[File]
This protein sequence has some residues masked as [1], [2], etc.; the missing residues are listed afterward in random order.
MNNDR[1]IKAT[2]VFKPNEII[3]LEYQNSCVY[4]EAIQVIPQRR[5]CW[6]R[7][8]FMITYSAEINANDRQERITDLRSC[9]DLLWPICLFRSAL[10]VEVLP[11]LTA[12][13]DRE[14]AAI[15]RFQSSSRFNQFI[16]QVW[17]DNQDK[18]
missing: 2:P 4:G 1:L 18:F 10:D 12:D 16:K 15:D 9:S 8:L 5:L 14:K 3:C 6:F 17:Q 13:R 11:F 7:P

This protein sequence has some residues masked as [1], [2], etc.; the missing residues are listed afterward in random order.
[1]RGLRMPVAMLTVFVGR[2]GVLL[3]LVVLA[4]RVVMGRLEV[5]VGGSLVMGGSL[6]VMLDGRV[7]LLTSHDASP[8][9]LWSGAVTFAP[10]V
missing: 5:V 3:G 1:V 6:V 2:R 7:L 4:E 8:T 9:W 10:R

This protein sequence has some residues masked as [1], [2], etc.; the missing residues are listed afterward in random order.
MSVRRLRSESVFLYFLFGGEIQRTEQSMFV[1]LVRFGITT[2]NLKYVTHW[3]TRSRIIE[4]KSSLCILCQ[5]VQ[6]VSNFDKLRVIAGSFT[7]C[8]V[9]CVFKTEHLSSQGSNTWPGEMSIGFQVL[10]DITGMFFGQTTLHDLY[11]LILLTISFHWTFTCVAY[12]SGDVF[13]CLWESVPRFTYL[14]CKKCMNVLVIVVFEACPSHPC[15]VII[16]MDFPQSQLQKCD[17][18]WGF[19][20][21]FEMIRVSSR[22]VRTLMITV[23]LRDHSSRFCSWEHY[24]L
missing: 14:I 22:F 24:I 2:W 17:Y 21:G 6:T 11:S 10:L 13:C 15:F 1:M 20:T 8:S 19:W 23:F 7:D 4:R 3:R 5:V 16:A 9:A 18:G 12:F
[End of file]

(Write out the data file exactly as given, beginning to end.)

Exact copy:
This protein sequence has some residues masked as [1], [2], etc.; the missing residues are listed afterward in random order.
MNNDR[1]IKAT[2]VFKPNEII[3]LEYQNSCVY[4]EAIQVIPQRR[5]CW[6]R[7][8]FMITYSAEINANDRQERITDLRSC[9]DLLWPICLFRSAL[10]VEVLP[11]LTA[12][13]DRE[14]AAI[15]RFQSSSRFNQFI[16]QVW[17]DNQDK[18]
missing: 2:P 4:G 1:L 18:F 10:D 12:D 16:K 15:D 9:S 8:L 5:L 14:K 3:C 6:F 17:Q 13:R 11:F 7:P

This protein sequence has some residues masked as [1], [2], etc.; the missing residues are listed afterward in random order.
[1]RGLRMPVAMLTVFVGR[2]GVLL[3]LVVLA[4]RVVMGRLEV[5]VGGSLVMGGSL[6]VMLDGRV[7]LLTSHDASP[8][9]LWSGAVTFAP[10]V
missing: 5:V 3:G 1:V 6:V 2:R 7:L 4:E 8:T 9:W 10:R

This protein sequence has some residues masked as [1], [2], etc.; the missing residues are listed afterward in random order.
MSVRRLRSESVFLYFLFGGEIQRTEQSMFV[1]LVRFGITT[2]NLKYVTHW[3]TRSRIIE[4]KSSLCILCQ[5]VQ[6]VSNFDKLRVIAGSFT[7]C[8]V[9]CVFKTEHLSSQGSNTWPGEMSIGFQVL[10]DITGMFFGQTTLHDLY[11]LILLTISFHWTFTCVAY[12]SGDVF[13]CLWESVPRFTYL[14]CKKCMNVLVIVVFEACPSHPC[15]VII[16]MDFPQSQLQKCD[17][18]WGF[19][20][21]FEMIRVSSR[22]VRTLMITV[23]LRDHSSRFCSWEHY[24]L
missing: 14:I 22:F 24:I 2:W 17:Y 21:G 6:T 11:S 10:L 13:C 15:F 1:M 20:T 8:S 19:W 23:F 7:D 4:R 3:R 5:V 16:A 9:A 18:G 12:F